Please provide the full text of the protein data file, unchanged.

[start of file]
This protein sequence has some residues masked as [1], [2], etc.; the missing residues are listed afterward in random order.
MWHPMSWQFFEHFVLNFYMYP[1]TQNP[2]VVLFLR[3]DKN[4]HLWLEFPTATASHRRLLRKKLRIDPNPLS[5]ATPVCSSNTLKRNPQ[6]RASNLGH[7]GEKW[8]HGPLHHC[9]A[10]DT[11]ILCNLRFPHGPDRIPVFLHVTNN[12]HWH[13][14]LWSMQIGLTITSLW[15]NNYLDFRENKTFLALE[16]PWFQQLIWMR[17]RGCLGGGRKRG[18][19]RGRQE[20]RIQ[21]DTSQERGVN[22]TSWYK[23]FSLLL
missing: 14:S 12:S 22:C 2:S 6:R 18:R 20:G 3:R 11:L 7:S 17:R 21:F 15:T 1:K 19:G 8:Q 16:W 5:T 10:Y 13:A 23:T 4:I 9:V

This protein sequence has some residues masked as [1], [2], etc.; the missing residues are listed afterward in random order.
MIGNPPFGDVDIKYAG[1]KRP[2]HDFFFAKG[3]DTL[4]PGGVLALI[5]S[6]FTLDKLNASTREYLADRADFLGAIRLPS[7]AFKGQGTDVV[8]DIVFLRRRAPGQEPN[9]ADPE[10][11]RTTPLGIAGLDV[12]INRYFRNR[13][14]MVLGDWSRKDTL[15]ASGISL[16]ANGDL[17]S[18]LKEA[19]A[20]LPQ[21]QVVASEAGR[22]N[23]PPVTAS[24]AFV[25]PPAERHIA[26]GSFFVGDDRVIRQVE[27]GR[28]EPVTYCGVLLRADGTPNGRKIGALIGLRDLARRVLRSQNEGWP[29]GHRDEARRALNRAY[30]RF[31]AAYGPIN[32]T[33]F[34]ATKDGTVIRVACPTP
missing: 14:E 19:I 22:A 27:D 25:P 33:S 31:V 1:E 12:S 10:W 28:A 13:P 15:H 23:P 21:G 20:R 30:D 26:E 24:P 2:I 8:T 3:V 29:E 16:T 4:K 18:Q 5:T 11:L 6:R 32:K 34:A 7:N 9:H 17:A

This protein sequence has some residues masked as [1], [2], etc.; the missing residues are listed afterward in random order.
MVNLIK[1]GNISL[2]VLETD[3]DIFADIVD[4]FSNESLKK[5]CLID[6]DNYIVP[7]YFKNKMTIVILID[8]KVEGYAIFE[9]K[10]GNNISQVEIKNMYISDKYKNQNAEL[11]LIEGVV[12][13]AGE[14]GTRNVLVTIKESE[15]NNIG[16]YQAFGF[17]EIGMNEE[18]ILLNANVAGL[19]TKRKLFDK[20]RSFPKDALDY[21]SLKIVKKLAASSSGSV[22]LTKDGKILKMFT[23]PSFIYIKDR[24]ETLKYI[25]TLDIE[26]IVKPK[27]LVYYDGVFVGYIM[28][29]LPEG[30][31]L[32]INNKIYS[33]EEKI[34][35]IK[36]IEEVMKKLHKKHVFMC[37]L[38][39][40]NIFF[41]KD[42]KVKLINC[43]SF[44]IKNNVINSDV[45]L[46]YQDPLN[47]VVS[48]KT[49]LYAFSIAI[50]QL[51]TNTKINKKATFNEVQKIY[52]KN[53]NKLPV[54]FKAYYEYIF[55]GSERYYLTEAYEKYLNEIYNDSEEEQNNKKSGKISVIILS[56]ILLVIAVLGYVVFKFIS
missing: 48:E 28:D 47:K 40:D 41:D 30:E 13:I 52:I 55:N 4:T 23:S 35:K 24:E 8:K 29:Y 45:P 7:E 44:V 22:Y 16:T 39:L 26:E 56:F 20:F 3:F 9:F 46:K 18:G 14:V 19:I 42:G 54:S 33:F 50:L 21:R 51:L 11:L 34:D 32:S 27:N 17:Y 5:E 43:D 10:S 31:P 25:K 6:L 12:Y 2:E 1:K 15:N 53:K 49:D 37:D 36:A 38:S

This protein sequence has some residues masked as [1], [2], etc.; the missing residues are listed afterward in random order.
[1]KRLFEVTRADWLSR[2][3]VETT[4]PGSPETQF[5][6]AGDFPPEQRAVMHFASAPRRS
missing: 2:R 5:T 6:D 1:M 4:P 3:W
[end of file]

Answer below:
This protein sequence has some residues masked as [1], [2], etc.; the missing residues are listed afterward in random order.
MWHPMSWQFFEHFVLNFYMYP[1]TQNP[2]VVLFLR[3]DKN[4]HLWLEFPTATASHRRLLRKKLRIDPNPLS[5]ATPVCSSNTLKRNPQ[6]RASNLGH[7]GEKW[8]HGPLHHC[9]A[10]DT[11]ILCNLRFPHGPDRIPVFLHVTNN[12]HWH[13][14]LWSMQIGLTITSLW[15]NNYLDFRENKTFLALE[16]PWFQQLIWMR[17]RGCLGGGRKRG[18][19]RGRQE[20]RIQ[21]DTSQERGVN[22]TSWYK[23]FSLLL
missing: 14:S 12:S 22:C 2:S 6:R 18:R 20:G 3:R 11:L 7:S 17:R 21:F 15:T 1:K 19:G 8:Q 16:W 5:T 10:Y 13:A 23:T 4:I 9:V

This protein sequence has some residues masked as [1], [2], etc.; the missing residues are listed afterward in random order.
MIGNPPFGDVDIKYAG[1]KRP[2]HDFFFAKG[3]DTL[4]PGGVLALI[5]S[6]FTLDKLNASTREYLADRADFLGAIRLPS[7]AFKGQGTDVV[8]DIVFLRRRAPGQEPN[9]ADPE[10][11]RTTPLGIAGLDV[12]INRYFRNR[13][14]MVLGDWSRKDTL[15]ASGISL[16]ANGDL[17]S[18]LKEA[19]A[20]LPQ[21]QVVASEAGR[22]N[23]PPVTAS[24]AFV[25]PPAERHIA[26]GSFFVGDDRVIRQVE[27]GR[28]EPVTYCGVLLRADGTPNGRKIGALIGLRDLARRVLRSQNEGWP[29]GHRDEARRALNRAY[30]RF[31]AAYGPIN[32]T[33]F[34]ATKDGTVIRVACPTP
missing: 14:E 19:I 22:A 27:D 25:P 33:S 31:V 1:E 12:S 10:W 28:A 13:P 15:H 23:P 21:G 20:R 30:D 26:E 24:P 2:I 8:T 3:V 29:E 16:T 4:K 18:Q 5:T 11:L 6:R 32:K 34:A 7:N 9:H 17:A

This protein sequence has some residues masked as [1], [2], etc.; the missing residues are listed afterward in random order.
MVNLIK[1]GNISL[2]VLETD[3]DIFADIVD[4]FSNESLKK[5]CLID[6]DNYIVP[7]YFKNKMTIVILID[8]KVEGYAIFE[9]K[10]GNNISQVEIKNMYISDKYKNQNAEL[11]LIEGVV[12][13]AGE[14]GTRNVLVTIKESE[15]NNIG[16]YQAFGF[17]EIGMNEE[18]ILLNANVAGL[19]TKRKLFDK[20]RSFPKDALDY[21]SLKIVKKLAASSSGSV[22]LTKDGKILKMFT[23]PSFIYIKDR[24]ETLKYI[25]TLDIE[26]IVKPK[27]LVYYDGVFVGYIM[28][29]LPEG[30][31]L[32]INNKIYS[33]EEKI[34][35]IK[36]IEEVMKKLHKKHVFMC[37]L[38][39][40]NIFF[41]KD[42]KVKLINC[43]SF[44]IKNNVINSDV[45]L[46]YQDPLN[47]VVS[48]KT[49]LYAFSIAI[50]QL[51]TNTKINKKATFNEVQKIY[52]KN[53]NKLPV[54]FKAYYEYIF[55]GSERYYLTEAYEKYLNEIYNDSEEEQNNKKSGKISVIILS[56]ILLVIAVLGYVVFKFIS
missing: 48:E 28:D 47:K 40:D 41:D 30:E 13:I 52:I 55:N 4:T 23:S 35:K 24:E 8:K 29:Y 45:P 7:E 44:V 22:Y 16:T 39:L 26:E 56:F 20:F 3:F 9:F 46:K 18:G 14:V 19:I 42:G 54:S 33:F 50:L 21:R 51:L 11:L 34:D 32:S 27:N 17:Y 5:E 43:D 10:S 31:P 25:K 6:L 12:Y 2:E 1:K 15:N 53:K 49:D 37:D 36:A 38:S

This protein sequence has some residues masked as [1], [2], etc.; the missing residues are listed afterward in random order.
[1]KRLFEVTRADWLSR[2][3]VETT[4]PGSPETQF[5][6]AGDFPPEQRAVMHFASAPRRS
missing: 2:R 5:T 6:D 1:M 4:P 3:W